Trump stirred a controversy on Sunday, when he said during an interview with Fox News’ Bill O’Reilly that Putin deserved “respect” for fighting the Daesh (ISIL) terrorist group.
“But he is a killer,” O’Reilly interjected, only to be shut down by Trump’s response: “We’ve got a lot of killers. What, do you think our country’s so innocent?”
The Super Bowl interview set off a series of attacks against Putin by Republican figures, with Senate Majority Leader Mitch McConnell calling him a “thug.”
“The Russians annexed Crimea, invaded Ukraine and messed around in our elections. No, I don’t think there’s any equivalency between the way the Russians conduct themselves and the way the United States does,” he told CNN.
Meanwhile, Florida Senator Marco Rubio, who ran an unsuccessful presidential bid against Trump, accused Putin of poisoning his opponents.
“When has a Democratic political activists [sic] been poisoned by the GOP, or vice versa? We are not the same as Putin,” he said in a tweet.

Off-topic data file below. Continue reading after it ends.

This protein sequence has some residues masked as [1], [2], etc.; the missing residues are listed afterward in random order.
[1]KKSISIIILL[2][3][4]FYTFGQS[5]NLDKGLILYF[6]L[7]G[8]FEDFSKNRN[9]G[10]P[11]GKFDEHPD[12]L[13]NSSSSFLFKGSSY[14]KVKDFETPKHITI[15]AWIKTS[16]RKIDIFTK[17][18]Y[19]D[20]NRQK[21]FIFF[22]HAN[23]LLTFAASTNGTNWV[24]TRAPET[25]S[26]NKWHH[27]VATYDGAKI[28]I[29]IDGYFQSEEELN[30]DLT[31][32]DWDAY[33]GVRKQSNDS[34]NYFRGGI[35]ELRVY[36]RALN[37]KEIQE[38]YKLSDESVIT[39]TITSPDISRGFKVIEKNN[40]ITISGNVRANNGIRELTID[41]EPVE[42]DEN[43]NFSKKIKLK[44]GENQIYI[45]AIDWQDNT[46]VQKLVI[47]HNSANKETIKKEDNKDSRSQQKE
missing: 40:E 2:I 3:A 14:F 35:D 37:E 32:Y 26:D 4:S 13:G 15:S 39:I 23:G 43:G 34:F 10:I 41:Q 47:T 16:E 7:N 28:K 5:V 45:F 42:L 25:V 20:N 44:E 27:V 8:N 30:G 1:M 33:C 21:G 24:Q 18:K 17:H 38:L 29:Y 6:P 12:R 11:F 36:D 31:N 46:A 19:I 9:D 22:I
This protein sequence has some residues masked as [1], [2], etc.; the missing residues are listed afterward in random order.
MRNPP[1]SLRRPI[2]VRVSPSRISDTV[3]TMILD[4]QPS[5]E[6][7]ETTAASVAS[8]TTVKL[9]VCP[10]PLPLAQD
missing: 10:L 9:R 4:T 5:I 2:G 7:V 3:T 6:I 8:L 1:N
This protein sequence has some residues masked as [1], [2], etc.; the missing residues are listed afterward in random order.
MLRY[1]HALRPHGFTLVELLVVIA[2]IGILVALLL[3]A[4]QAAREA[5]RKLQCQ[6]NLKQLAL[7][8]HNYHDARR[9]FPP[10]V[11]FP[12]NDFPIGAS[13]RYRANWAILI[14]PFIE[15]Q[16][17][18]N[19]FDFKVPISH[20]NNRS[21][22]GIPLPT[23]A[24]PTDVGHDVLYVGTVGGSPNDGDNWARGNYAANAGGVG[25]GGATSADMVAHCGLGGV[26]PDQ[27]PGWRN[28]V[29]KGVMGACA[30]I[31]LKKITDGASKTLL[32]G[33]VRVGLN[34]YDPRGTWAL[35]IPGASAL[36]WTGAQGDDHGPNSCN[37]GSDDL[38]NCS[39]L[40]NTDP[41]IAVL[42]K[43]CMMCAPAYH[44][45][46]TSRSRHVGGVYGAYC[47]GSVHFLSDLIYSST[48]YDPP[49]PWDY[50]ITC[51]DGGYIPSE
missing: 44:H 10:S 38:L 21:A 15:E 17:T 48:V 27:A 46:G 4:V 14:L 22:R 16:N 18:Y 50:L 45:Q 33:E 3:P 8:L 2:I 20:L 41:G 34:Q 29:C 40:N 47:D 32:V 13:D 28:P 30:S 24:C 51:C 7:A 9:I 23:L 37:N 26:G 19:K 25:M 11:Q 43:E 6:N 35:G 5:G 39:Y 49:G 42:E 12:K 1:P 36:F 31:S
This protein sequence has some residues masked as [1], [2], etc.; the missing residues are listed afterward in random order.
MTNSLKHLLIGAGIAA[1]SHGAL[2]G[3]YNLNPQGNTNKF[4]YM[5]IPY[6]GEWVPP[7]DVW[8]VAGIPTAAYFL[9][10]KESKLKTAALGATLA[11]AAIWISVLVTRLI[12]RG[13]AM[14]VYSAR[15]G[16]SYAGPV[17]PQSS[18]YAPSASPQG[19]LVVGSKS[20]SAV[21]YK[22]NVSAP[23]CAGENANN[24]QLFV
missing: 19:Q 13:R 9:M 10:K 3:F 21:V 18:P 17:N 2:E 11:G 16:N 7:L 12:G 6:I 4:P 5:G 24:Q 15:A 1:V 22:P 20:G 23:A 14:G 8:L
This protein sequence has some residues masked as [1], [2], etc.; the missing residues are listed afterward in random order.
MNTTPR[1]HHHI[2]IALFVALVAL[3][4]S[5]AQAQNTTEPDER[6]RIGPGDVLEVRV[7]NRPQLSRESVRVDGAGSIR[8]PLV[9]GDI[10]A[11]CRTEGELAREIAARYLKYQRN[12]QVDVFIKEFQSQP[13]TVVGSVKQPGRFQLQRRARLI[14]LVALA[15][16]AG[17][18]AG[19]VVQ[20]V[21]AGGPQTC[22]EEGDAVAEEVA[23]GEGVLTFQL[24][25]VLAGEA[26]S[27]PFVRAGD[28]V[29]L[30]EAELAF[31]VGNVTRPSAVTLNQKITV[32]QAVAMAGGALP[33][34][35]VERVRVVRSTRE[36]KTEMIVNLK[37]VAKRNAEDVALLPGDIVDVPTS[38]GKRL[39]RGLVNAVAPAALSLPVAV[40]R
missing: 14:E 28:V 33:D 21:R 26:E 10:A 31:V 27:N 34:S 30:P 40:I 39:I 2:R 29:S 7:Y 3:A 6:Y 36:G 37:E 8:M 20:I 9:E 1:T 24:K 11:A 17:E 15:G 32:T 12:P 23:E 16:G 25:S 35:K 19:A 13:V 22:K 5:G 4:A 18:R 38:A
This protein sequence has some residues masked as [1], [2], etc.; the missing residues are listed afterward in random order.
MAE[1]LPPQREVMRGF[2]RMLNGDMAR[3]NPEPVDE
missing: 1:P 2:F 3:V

Senator Ben Sasse of Nebraska also voiced his disagreement with Trump in a similar manner, describing the Russian head of state as an “enemy of political dissent.”
Representative Liz Cheney, daughter of former Vice President Dick Cheney, also weighed in on the issue by calling Trump’s comments "deeply troubling and wrong."
US Vice President Mike Pence tried to calm down the tensions later in the day, telling NBC that Trump did not mean to create a “moral equivalency” and was rather criticizing Washington’s previous actions.
“What you’re hearing there is a determination by the president of the United States to not let semantics or the arguments of the past get in the way of exploring the ability to work together with Russia and with President Putin in the days ahead,” he said.
Putin and Trump talked over the phone in late January, discussing a wide range of issues, including the situation in the Middle East, Palestine, and Iran’s historic nuclear deal.